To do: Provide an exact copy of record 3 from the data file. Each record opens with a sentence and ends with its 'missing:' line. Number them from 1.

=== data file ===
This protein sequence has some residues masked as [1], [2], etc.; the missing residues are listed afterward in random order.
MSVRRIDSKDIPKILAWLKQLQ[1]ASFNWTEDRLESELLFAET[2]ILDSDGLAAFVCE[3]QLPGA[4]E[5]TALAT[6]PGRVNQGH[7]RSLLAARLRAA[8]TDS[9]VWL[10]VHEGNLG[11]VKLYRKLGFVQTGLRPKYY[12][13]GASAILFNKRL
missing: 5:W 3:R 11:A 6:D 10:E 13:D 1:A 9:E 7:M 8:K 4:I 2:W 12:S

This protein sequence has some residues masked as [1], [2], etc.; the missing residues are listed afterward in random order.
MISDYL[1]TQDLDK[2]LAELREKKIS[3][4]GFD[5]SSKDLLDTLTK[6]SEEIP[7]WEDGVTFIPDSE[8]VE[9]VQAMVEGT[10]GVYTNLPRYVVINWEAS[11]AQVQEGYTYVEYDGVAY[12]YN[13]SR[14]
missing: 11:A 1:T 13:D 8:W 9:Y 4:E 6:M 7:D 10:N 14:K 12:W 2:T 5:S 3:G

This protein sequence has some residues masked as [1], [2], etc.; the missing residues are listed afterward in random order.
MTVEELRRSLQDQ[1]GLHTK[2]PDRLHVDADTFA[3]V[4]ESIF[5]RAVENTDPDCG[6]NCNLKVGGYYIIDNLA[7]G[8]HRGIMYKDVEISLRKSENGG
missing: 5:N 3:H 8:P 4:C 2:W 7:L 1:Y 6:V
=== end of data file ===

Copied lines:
This protein sequence has some residues masked as [1], [2], etc.; the missing residues are listed afterward in random order.
MTVEELRRSLQDQ[1]GLHTK[2]PDRLHVDADTFA[3]V[4]ESIF[5]RAVENTDPDCG[6]NCNLKVGGYYIIDNLA[7]G[8]HRGIMYKDVEISLRKSENGG
missing: 5:N 3:H 8:P 4:C 2:W 7:L 1:Y 6:V